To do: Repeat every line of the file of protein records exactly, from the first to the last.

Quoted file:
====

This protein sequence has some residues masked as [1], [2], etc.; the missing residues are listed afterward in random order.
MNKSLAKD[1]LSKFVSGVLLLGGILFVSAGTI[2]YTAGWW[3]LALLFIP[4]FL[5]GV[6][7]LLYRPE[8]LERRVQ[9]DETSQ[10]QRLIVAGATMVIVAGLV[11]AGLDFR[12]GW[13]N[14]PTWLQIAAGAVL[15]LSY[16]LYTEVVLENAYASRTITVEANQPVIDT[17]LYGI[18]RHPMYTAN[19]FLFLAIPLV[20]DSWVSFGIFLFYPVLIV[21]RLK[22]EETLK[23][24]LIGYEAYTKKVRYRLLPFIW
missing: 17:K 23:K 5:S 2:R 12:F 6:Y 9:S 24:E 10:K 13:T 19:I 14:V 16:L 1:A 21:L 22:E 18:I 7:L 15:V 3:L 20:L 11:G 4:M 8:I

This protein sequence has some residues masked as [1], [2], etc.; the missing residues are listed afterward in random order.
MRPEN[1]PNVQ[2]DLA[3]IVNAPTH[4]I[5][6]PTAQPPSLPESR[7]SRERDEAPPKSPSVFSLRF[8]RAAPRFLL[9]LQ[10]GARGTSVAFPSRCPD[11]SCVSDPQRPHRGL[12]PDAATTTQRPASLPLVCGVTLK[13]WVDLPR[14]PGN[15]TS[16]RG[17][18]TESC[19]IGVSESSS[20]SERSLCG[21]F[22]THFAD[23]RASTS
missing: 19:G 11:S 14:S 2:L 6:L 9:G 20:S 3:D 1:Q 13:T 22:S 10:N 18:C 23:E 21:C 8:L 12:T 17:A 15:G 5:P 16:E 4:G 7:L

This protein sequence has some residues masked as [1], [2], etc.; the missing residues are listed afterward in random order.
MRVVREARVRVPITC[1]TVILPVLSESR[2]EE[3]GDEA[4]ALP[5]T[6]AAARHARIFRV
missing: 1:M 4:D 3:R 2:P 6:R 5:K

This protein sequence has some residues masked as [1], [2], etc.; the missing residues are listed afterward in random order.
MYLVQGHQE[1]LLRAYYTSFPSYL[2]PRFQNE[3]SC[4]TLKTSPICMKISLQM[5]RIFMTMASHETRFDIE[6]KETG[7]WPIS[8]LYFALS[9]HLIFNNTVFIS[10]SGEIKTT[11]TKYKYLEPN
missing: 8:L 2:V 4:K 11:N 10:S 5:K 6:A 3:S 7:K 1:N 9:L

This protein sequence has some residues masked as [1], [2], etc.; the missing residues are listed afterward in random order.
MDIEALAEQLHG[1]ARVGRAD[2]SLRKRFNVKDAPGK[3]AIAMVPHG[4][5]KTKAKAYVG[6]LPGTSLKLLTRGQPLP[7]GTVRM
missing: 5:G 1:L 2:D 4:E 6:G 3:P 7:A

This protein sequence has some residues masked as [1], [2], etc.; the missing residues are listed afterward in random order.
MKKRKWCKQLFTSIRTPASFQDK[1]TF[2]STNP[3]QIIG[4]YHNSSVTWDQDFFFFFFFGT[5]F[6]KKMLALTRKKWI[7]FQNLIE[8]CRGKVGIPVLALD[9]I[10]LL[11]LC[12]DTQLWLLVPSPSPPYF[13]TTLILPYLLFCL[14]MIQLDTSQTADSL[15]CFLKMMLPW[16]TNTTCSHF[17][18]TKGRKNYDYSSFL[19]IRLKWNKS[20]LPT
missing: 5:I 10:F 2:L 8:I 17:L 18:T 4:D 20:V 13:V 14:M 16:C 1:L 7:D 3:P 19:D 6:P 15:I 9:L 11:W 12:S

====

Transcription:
This protein sequence has some residues masked as [1], [2], etc.; the missing residues are listed afterward in random order.
MNKSLAKD[1]LSKFVSGVLLLGGILFVSAGTI[2]YTAGWW[3]LALLFIP[4]FL[5]GV[6][7]LLYRPE[8]LERRVQ[9]DETSQ[10]QRLIVAGATMVIVAGLV[11]AGLDFR[12]GW[13]N[14]PTWLQIAAGAVL[15]LSY[16]LYTEVVLENAYASRTITVEANQPVIDT[17]LYGI[18]RHPMYTAN[19]FLFLAIPLV[20]DSWVSFGIFLFYPVLIV[21]RLK[22]EETLK[23][24]LIGYEAYTKKVRYRLLPFIW
missing: 17:K 23:K 5:S 2:R 12:F 6:Y 9:S 24:E 10:K 13:T 19:I 14:V 16:L 1:A 21:L 22:E 18:I 7:L 15:V 3:L 20:L 11:G 4:M 8:I

This protein sequence has some residues masked as [1], [2], etc.; the missing residues are listed afterward in random order.
MRPEN[1]PNVQ[2]DLA[3]IVNAPTH[4]I[5][6]PTAQPPSLPESR[7]SRERDEAPPKSPSVFSLRF[8]RAAPRFLL[9]LQ[10]GARGTSVAFPSRCPD[11]SCVSDPQRPHRGL[12]PDAATTTQRPASLPLVCGVTLK[13]WVDLPR[14]PGN[15]TS[16]RG[17][18]TESC[19]IGVSESSS[20]SERSLCG[21]F[22]THFAD[23]RASTS
missing: 19:G 11:S 14:S 2:L 6:L 9:G 20:S 3:D 1:Q 13:T 22:S 10:N 18:C 23:E 21:C 8:L 12:T 17:A 15:G 5:P 16:E 4:G 7:L

This protein sequence has some residues masked as [1], [2], etc.; the missing residues are listed afterward in random order.
MRVVREARVRVPITC[1]TVILPVLSESR[2]EE[3]GDEA[4]ALP[5]T[6]AAARHARIFRV
missing: 1:M 4:D 3:R 2:P 6:R 5:K

This protein sequence has some residues masked as [1], [2], etc.; the missing residues are listed afterward in random order.
MYLVQGHQE[1]LLRAYYTSFPSYL[2]PRFQNE[3]SC[4]TLKTSPICMKISLQM[5]RIFMTMASHETRFDIE[6]KETG[7]WPIS[8]LYFALS[9]HLIFNNTVFIS[10]SGEIKTT[11]TKYKYLEPN
missing: 8:L 2:V 4:K 11:N 10:S 5:K 6:A 3:S 7:K 1:N 9:L

This protein sequence has some residues masked as [1], [2], etc.; the missing residues are listed afterward in random order.
MDIEALAEQLHG[1]ARVGRAD[2]SLRKRFNVKDAPGK[3]AIAMVPHG[4][5]KTKAKAYVG[6]LPGTSLKLLTRGQPLP[7]GTVRM
missing: 5:G 1:L 2:D 4:E 6:G 3:P 7:A

This protein sequence has some residues masked as [1], [2], etc.; the missing residues are listed afterward in random order.
MKKRKWCKQLFTSIRTPASFQDK[1]TF[2]STNP[3]QIIG[4]YHNSSVTWDQDFFFFFFFGT[5]F[6]KKMLALTRKKWI[7]FQNLIE[8]CRGKVGIPVLALD[9]I[10]LL[11]LC[12]DTQLWLLVPSPSPPYF[13]TTLILPYLLFCL[14]MIQLDTSQTADSL[15]CFLKMMLPW[16]TNTTCSHF[17][18]TKGRKNYDYSSFL[19]IRLKWNKS[20]LPT
missing: 5:I 10:F 2:L 8:I 17:L 18:T 4:D 20:V 13:V 14:M 16:C 1:L 7:D 3:P 19:D 6:P 15:I 9:L 11:W 12:S